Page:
Dawn Lomer the Corporate Journalist at Customer Expressions, developers of i-Sight investigative case management software. With 20 years of experience as a writer and editor in Canada, the Caribbean and the Middle East, she brings a global perspective to the subjects she covers. She joins Lindsay Walker in writing for the company’s blog i-Sight.com.

Ed. Note-The prior post of this blog incorrectly miss-spelled the name of the author. The correct spelling is Lomer.

August 1, 2011

The Benefits of Investigating Employee Complaints

Filed under: compliance programs,Investigations,Lindsey Walker — tfoxlaw @ 1:46 am

Ed. Note-today we are pleased to host an article by our colleague from north of  the Border, Lindsey Walker of i-sight.com. 

Managers can’t sit with their hands over their ears chanting “lalala I can’t hear you”. Ignorance is far from bliss when it comes to workplace misconduct. Ongoing misconduct such as fraud, theft, discrimination and other activities can lead to an unsafe workplace, as well as significant costs to an organization. Failure to address employee complaints about any of these activities can only cause more trouble for you and your organization.

Ignoring Complaints

I came across the article, “Careful Investigation of Internal Complaints May Reduce Fraud Exposure,” written by William H. Maruca, Esq. and Carl J. Rychcik, Esq. Partners at Fox Rothschild LLP for Becker’s Hospital Review. The article discusses the number of incidents that were reported internally before an employee filed a lawsuit:

“A recent study by theNationalWhistleblowersCenterfound that 89.7% of employees who eventually file a lawsuit, such as a False Claims Act case, initially reported their concerns internally, either to supervisors or compliance departments. In other words, a lawsuit was only filed after the employee failed to get satisfaction from the employer’s handling of the issue.”

The numbers above send a loud message to employers – investigate employee complaints! The article goes on to explain:

“Many of these cases could potentially have been mitigated and/or prevented by (1) having a sufficient internal compliance program in place, and/or (2) carefully investigating any complaints and reacting appropriately. Taking some simple steps before a lawsuit is filed can ultimately mean the difference in preventing litigation and/or saving significant money.”

Investigations are Key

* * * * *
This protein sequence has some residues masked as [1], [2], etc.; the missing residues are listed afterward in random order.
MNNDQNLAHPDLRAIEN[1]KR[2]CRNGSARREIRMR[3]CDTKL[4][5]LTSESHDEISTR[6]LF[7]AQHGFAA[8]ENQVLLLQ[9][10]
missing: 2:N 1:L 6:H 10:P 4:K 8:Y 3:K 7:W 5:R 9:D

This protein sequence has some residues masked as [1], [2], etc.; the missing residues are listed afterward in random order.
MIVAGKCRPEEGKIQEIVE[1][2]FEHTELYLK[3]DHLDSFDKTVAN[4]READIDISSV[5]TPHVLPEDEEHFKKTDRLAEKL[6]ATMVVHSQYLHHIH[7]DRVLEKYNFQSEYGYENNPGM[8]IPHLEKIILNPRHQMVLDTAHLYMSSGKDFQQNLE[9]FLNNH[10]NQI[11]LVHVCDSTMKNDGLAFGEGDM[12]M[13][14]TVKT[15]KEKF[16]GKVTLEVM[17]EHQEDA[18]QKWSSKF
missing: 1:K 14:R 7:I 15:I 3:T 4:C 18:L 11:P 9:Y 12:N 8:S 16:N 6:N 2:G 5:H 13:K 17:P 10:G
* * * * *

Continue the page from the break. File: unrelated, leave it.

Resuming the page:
Here are 5 reasons why you should always investigate internal complaints:

1. Investigations help organizations prove that they take their code of conduct and other workplace policies seriously by enforcing rules and consequences.

2. Investigating employee complaints allows you to find out whether or not a violation of the company’s policy has in fact occurred. Should a lawsuit arise or the government gets involved, you’ll be better prepared to handle inquiries if you investigated promptly and secured necessary evidence.

3. Investigations can be expensive, as we’ve learned with cases likeAvon, but lawsuits aren’t cheap either. Investigating employee complaints helps reduce risks and keeps your reputation intact. Companies have been rewarded for being cooperative and taking initiative by conducting internal investigations. Companies that fail to investigate are often slammed in the media and criticized by the public for their lax approach to misconduct.

4. Encouraging internal reporting helps you detect misconduct in its earlier stages. The sooner you investigate, the sooner you put an end to the misconduct reported. For fraud cases, this is particularly important, as stopping fraud sooner results in less money lost to fraud.

5. Investigating employee complaints allows you to identify patterns of misconduct and take the necessary steps to prevent it in the future. If you find that a significant number of investigations deal with sexual harassment, then you might want to take that as a sign that more time needs to be spent on that subject during employee training. Use the information from investigations to guide employee training and revamp policies, emphasizing on the problem areas identified by employee complaints.

Lindsey Walker can be reached at LWalker@customerexpressions.com.